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There may be evidence of direction collusion between the Trump campaign and the Russians.

Drew Angerer/Getty

Donald Trump and those closest to him have repeatedly insisted that there was no such collusion during the 2016 election. It could easily be argued that direct collusion was unnecessary—Trump publicly encouraged Russian hacks and gleefully disseminated information that came from them, making active collusion unnecessary. But it’s no surprise that Trump and his team have taken the allegation so seriously. Evidence that members of the campaign were in contact with a foreign government that was intent on influencing the election would be borderline treasonous.

On Thursday evening, The Wall Street Journal published a story that could be the first step in establishing that there was some collusion between Russian intelligence and members of the Trump campaign. According to the Journal, Peter Smith, a longtime Republican operative, attempted to acquire the 33,000 “missing” emails from Hillary Clinton’s email server and reached out to hackers in an effort to get them. Smith, who died in May, implied that he was working with Michael Flynn, and “assembled a group of technology experts, lawyers, and a Russian-speaking investigator” to locate the emails.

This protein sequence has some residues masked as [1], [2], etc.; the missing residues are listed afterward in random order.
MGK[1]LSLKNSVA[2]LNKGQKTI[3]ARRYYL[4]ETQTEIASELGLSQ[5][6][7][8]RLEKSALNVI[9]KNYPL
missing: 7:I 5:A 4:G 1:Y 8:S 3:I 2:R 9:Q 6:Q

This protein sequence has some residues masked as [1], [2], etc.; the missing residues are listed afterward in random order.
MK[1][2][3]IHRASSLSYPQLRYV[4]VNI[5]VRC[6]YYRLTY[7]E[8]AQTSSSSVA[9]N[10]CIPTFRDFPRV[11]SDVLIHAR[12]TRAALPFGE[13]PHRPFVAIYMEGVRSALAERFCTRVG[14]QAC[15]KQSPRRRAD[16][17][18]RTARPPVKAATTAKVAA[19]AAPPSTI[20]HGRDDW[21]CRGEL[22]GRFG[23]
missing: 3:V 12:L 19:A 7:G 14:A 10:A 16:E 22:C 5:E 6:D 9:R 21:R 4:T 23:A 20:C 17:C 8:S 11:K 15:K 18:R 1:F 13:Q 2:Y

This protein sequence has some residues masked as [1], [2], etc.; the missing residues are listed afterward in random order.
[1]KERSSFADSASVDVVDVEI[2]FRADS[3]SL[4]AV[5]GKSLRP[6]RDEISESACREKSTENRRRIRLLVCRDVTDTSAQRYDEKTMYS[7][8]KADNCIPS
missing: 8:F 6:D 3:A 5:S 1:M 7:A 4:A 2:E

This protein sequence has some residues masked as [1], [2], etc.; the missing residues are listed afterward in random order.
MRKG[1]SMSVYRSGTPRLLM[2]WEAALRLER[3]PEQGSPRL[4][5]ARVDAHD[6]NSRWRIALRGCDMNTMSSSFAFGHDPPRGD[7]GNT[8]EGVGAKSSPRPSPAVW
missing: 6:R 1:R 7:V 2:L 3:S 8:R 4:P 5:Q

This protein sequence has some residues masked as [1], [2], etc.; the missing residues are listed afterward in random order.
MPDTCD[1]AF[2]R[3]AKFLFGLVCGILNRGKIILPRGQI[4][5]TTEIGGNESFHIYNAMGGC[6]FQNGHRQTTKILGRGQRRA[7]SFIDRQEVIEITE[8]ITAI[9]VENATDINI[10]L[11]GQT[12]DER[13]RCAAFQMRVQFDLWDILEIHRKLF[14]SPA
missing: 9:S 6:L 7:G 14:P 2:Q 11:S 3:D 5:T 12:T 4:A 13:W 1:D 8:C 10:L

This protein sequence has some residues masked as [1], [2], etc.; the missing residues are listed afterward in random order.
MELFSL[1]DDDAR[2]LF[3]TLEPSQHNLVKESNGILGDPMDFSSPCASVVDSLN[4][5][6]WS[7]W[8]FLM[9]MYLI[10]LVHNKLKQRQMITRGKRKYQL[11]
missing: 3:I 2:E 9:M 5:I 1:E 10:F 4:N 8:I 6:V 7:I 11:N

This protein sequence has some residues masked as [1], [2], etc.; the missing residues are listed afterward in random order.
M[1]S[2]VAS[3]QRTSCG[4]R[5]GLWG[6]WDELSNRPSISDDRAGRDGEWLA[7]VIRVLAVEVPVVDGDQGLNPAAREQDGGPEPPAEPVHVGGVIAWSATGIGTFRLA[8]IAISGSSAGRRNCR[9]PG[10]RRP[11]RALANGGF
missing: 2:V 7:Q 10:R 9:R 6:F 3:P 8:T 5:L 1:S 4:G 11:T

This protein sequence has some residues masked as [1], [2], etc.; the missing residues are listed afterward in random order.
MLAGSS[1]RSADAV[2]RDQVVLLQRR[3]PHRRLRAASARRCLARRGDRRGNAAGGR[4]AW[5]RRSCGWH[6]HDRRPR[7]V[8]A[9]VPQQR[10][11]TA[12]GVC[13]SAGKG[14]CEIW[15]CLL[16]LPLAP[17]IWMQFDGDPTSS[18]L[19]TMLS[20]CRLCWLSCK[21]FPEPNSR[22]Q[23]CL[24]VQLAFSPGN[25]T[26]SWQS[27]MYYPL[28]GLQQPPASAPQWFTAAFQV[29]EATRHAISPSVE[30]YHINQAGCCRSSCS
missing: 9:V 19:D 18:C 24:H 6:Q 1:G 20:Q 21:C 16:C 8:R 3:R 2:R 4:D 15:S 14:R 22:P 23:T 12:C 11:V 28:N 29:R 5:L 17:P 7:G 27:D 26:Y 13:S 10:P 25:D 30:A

“We knew the people who had these were probably around the Russian government,” Smith said. The Journal also reports that U.S. intelligence intercepted conversations between Russian hackers who were discussing how to get Clinton’s emails and then send them to Flynn via an intermediary, possibly Smith.

There are lots of unanswered questions in this story, the biggest being why Russia would choose Smith, seemingly a nonentity, as an intermediary in its attempt to influence the U.S. election. But this story puts cracks in two important narratives. The first is that Smith suggests he knew that some of the hackers were working with the Russian government, which contradicts one possible defense: that Trump campaign officials were interacting with cutouts and weren’t aware of their connection to Moscow.

The second, which is much more important, is that if Smith is telling the truth and that he and Flynn were working directly with hackers they suspected of working with the Russian government, then that blows up Trump’s claim that there was no collusion between his campaign and Russia. A Trump campaign official tried to preemptively spin this, telling the Journal that any coordination with Flynn “would have been in his capacity as a private individual.” But that only shows how weak Trump’s defense is if this story is true.